Issues of concern to Reform Jews such as intermarriage, Jewish education, anti-semitism, church and state relations, the state of Israel, and the status of Soviet Jewry figure largely in this series. Involving himself in the activities of Jewish organizations, particularly the Central Conference of American Rabbis (CCAR) and the Union of American Hebrew Congregations (UAHC), Rothschild conducted lengthy exchanges about Jewish life and religion with rabbis across the country. (See Correspondence Index by Topic to follow particular issues). He stayed in especially close contact with Maurice Eisendrath, UAHC president; with Jacob Marcus, head of the American Jewish Archives; and with his mentor and noted Talmudic scholar, Solomon B. Freehof.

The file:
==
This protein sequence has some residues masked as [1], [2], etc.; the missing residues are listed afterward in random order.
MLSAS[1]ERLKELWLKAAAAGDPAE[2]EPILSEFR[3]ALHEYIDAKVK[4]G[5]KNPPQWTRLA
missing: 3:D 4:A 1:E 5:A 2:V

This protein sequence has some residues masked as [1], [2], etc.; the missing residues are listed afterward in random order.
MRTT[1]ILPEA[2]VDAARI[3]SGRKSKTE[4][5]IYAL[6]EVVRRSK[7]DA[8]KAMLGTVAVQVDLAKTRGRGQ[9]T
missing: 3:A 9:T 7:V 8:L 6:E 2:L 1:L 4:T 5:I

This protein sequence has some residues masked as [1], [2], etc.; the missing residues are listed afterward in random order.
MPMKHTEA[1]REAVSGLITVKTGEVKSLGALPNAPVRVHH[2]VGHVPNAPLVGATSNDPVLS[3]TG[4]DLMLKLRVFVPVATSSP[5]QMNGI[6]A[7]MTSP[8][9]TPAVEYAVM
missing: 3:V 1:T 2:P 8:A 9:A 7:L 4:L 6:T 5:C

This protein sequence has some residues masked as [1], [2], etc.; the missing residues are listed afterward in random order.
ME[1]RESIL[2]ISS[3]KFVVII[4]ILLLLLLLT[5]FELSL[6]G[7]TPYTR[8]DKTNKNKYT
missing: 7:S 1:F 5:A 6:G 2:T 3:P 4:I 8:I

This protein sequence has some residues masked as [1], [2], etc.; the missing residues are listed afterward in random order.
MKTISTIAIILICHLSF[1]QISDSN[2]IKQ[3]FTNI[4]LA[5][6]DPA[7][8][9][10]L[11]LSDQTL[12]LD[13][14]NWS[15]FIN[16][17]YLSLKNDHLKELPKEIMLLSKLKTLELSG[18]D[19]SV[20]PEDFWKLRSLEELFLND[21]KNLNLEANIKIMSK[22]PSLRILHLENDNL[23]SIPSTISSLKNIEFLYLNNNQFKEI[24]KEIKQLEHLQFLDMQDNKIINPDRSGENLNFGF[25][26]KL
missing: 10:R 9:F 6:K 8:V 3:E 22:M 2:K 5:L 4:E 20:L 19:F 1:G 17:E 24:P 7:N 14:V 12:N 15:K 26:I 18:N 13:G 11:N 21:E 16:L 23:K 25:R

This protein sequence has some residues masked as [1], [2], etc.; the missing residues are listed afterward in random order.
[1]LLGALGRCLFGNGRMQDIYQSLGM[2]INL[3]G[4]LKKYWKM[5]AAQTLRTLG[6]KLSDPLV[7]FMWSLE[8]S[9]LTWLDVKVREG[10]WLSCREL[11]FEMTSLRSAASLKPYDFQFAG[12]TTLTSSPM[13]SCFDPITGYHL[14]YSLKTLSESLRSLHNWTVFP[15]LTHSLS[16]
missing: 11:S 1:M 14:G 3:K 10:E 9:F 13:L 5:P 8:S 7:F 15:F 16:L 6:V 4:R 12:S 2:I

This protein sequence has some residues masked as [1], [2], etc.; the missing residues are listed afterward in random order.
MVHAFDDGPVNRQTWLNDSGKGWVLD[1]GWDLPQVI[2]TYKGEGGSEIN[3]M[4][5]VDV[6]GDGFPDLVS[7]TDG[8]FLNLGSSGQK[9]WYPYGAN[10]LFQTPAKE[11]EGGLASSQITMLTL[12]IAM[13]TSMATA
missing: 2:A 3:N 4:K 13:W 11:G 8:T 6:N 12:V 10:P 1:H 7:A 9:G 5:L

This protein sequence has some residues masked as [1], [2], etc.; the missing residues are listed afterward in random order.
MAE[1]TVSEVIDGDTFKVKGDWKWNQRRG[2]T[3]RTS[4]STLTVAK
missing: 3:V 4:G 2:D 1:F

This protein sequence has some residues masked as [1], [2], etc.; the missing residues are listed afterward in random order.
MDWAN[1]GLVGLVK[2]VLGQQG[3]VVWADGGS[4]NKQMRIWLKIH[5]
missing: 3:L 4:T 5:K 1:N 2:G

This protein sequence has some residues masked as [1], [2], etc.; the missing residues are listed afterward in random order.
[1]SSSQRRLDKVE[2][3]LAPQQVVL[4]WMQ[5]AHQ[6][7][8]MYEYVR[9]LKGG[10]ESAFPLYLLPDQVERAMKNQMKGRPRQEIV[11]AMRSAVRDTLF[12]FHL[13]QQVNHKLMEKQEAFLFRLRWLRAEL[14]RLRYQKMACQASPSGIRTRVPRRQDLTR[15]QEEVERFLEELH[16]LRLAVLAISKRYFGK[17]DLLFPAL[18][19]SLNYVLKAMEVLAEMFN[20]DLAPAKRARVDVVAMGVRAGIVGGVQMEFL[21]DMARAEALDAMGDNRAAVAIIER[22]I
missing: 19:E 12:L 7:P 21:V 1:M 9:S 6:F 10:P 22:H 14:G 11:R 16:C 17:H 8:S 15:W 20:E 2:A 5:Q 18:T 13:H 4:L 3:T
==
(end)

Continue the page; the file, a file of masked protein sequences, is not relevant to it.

Selective indexes by name of correspondent and by topic are available for the correspondence series. The selection of names and topics to be listed occurred during the examination of the letters and was based on the frequency, the importance to Rothschild and/or the papers, and the relationship to other collections in the Special Collections Department. These indexes are filed separately from this guide and are available upon request. It is important to note that, while the indexes will be helpful in identifying particular correspondents or specific areas of interest, they are not exhaustive. In-depth research will require an examination of the series contents.